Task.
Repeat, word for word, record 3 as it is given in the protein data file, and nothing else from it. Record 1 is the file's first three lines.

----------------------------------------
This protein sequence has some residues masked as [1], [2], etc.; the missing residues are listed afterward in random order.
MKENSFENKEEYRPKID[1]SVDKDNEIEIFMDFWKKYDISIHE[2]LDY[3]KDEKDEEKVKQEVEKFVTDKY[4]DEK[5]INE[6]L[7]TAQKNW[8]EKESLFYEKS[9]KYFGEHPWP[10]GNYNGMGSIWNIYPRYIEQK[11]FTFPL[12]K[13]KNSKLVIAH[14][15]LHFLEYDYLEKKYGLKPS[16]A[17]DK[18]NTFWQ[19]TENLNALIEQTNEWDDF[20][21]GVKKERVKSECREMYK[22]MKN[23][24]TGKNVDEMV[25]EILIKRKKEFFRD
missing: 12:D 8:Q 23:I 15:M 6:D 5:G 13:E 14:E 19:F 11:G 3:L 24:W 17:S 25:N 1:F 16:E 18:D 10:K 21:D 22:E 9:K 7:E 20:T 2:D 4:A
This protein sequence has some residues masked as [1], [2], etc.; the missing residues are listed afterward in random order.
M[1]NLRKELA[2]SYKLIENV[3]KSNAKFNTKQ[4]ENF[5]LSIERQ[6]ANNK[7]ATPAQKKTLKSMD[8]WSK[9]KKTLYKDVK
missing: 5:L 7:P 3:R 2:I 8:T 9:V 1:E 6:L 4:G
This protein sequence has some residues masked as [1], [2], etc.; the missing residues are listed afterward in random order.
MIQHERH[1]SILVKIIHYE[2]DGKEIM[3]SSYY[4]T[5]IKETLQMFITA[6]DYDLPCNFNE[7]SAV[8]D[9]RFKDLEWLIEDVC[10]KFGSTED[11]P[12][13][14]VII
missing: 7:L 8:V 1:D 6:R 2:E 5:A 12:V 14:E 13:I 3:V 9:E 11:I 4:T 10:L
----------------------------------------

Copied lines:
This protein sequence has some residues masked as [1], [2], etc.; the missing residues are listed afterward in random order.
MIQHERH[1]SILVKIIHYE[2]DGKEIM[3]SSYY[4]T[5]IKETLQMFITA[6]DYDLPCNFNE[7]SAV[8]D[9]RFKDLEWLIEDVC[10]KFGSTED[11]P[12][13][14]VII
missing: 7:L 8:V 1:D 6:R 2:E 5:A 12:V 14:E 13:I 3:V 9:E 11:I 4:T 10:L